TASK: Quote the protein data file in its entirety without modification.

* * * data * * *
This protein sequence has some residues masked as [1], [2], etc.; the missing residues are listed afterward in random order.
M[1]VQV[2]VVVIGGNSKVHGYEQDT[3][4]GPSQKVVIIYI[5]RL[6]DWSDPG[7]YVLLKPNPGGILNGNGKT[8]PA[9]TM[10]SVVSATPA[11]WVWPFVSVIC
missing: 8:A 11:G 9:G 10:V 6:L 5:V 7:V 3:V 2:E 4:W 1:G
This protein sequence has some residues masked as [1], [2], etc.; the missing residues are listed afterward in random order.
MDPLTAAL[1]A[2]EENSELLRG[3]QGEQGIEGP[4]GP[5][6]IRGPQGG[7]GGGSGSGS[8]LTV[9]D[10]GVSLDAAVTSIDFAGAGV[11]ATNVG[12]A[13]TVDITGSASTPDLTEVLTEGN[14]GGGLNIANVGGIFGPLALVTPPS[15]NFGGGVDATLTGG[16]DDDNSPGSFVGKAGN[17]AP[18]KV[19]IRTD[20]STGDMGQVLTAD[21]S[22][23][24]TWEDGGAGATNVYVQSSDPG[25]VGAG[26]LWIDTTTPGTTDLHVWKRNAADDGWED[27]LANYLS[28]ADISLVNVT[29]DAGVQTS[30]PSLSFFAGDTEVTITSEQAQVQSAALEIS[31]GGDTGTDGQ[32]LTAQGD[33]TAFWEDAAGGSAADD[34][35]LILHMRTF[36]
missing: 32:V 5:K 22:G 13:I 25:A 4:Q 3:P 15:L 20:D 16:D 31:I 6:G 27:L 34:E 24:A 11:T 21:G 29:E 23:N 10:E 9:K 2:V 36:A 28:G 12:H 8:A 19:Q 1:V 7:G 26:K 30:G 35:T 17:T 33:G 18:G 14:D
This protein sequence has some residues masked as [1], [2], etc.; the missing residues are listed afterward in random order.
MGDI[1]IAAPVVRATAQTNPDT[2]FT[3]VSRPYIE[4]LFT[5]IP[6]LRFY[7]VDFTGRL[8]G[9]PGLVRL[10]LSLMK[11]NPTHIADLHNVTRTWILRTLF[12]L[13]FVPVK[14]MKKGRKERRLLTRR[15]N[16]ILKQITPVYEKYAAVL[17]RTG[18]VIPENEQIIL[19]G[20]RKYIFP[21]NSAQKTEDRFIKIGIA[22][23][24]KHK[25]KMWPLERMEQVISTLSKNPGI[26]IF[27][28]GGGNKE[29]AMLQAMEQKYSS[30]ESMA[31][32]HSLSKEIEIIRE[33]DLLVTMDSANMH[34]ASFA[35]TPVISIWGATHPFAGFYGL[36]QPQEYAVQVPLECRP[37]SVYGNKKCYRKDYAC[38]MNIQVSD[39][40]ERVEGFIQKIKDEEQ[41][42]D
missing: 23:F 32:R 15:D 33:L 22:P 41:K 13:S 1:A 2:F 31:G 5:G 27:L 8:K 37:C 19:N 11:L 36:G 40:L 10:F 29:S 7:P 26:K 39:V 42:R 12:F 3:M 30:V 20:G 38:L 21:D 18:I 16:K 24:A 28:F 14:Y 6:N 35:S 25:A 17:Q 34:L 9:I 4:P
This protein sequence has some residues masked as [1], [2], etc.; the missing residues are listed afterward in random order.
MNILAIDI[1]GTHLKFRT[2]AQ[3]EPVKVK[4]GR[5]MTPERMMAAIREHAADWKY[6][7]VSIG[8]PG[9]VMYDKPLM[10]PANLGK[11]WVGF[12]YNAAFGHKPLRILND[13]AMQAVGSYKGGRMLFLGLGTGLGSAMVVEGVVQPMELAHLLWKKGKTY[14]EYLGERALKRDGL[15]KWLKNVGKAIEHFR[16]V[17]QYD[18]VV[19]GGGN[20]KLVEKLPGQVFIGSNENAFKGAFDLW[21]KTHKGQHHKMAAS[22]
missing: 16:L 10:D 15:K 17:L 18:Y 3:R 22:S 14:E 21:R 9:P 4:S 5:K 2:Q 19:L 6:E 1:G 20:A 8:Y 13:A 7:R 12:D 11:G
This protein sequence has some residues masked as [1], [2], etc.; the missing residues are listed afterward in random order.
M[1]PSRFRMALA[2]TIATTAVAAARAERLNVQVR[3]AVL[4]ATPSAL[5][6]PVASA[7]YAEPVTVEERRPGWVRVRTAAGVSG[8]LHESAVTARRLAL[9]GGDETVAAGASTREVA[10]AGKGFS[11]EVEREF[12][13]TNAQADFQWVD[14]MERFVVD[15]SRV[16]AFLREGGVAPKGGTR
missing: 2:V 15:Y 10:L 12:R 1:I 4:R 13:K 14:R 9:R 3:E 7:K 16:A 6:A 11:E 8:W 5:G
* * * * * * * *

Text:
This protein sequence has some residues masked as [1], [2], etc.; the missing residues are listed afterward in random order.
M[1]VQV[2]VVVIGGNSKVHGYEQDT[3][4]GPSQKVVIIYI[5]RL[6]DWSDPG[7]YVLLKPNPGGILNGNGKT[8]PA[9]TM[10]SVVSATPA[11]WVWPFVSVIC
missing: 8:A 11:G 9:G 10:V 6:L 5:V 7:V 3:V 2:E 4:W 1:G
This protein sequence has some residues masked as [1], [2], etc.; the missing residues are listed afterward in random order.
MDPLTAAL[1]A[2]EENSELLRG[3]QGEQGIEGP[4]GP[5][6]IRGPQGG[7]GGGSGSGS[8]LTV[9]D[10]GVSLDAAVTSIDFAGAGV[11]ATNVG[12]A[13]TVDITGSASTPDLTEVLTEGN[14]GGGLNIANVGGIFGPLALVTPPS[15]NFGGGVDATLTGG[16]DDDNSPGSFVGKAGN[17]AP[18]KV[19]IRTD[20]STGDMGQVLTAD[21]S[22][23][24]TWEDGGAGATNVYVQSSDPG[25]VGAG[26]LWIDTTTPGTTDLHVWKRNAADDGWED[27]LANYLS[28]ADISLVNVT[29]DAGVQTS[30]PSLSFFAGDTEVTITSEQAQVQSAALEIS[31]GGDTGTDGQ[32]LTAQGD[33]TAFWEDAAGGSAADD[34][35]LILHMRTF[36]
missing: 32:V 5:K 22:G 13:I 25:A 4:Q 3:P 15:L 20:D 16:D 31:I 6:G 27:L 34:E 24:A 11:T 21:G 29:E 23:N 10:E 9:K 2:V 36:A 28:G 12:H 8:A 19:Q 1:V 7:G 26:K 30:G 35:T 17:T 33:G 18:G 14:D
This protein sequence has some residues masked as [1], [2], etc.; the missing residues are listed afterward in random order.
MGDI[1]IAAPVVRATAQTNPDT[2]FT[3]VSRPYIE[4]LFT[5]IP[6]LRFY[7]VDFTGRL[8]G[9]PGLVRL[10]LSLMK[11]NPTHIADLHNVTRTWILRTLF[12]L[13]FVPVK[14]MKKGRKERRLLTRR[15]N[16]ILKQITPVYEKYAAVL[17]RTG[18]VIPENEQIIL[19]G[20]RKYIFP[21]NSAQKTEDRFIKIGIA[22][23][24]KHK[25]KMWPLERMEQVISTLSKNPGI[26]IF[27][28]GGGNKE[29]AMLQAMEQKYSS[30]ESMA[31][32]HSLSKEIEIIRE[33]DLLVTMDSANMH[34]ASFA[35]TPVISIWGATHPFAGFYGL[36]QPQEYAVQVPLECRP[37]SVYGNKKCYRKDYAC[38]MNIQVSD[39][40]ERVEGFIQKIKDEEQ[41][42]D
missing: 23:F 32:R 15:D 33:L 22:P 41:K 13:S 1:A 2:F 31:G 5:G 27:L 8:K 37:C 19:N 11:L 36:G 40:L 10:F 29:S 7:P 26:K 39:V 42:R 12:F 3:M 30:V 20:G 38:L 21:D 18:I 16:K 24:A 28:F 14:Y 6:N 35:S 25:A 17:Q 34:L 9:I 4:P
This protein sequence has some residues masked as [1], [2], etc.; the missing residues are listed afterward in random order.
MNILAIDI[1]GTHLKFRT[2]AQ[3]EPVKVK[4]GR[5]MTPERMMAAIREHAADWKY[6][7]VSIG[8]PG[9]VMYDKPLM[10]PANLGK[11]WVGF[12]YNAAFGHKPLRILND[13]AMQAVGSYKGGRMLFLGLGTGLGSAMVVEGVVQPMELAHLLWKKGKTY[14]EYLGERALKRDGL[15]KWLKNVGKAIEHFR[16]V[17]QYD[18]VV[19]GGGN[20]KLVEKLPGQVFIGSNENAFKGAFDLW[21]KTHKGQHHKMAAS[22]
missing: 16:L 10:D 15:K 17:L 18:Y 3:R 22:S 14:E 21:R 9:P 4:S 5:K 2:Q 19:L 6:E 1:G 20:A 8:Y 13:A 7:R 12:D 11:G
This protein sequence has some residues masked as [1], [2], etc.; the missing residues are listed afterward in random order.
M[1]PSRFRMALA[2]TIATTAVAAARAERLNVQVR[3]AVL[4]ATPSAL[5][6]PVASA[7]YAEPVTVEERRPGWVRVRTAAGVSG[8]LHESAVTARRLAL[9]GGDETVAAGASTREVA[10]AGKGFS[11]EVEREF[12][13]TNAQADFQWVD[14]MERFVVD[15]SRV[16]AFLREGGVAPKGGTR
missing: 2:V 15:Y 10:L 12:R 1:I 4:R 13:K 14:R 9:R 3:E 7:K 16:A 6:A 11:E 8:W 5:G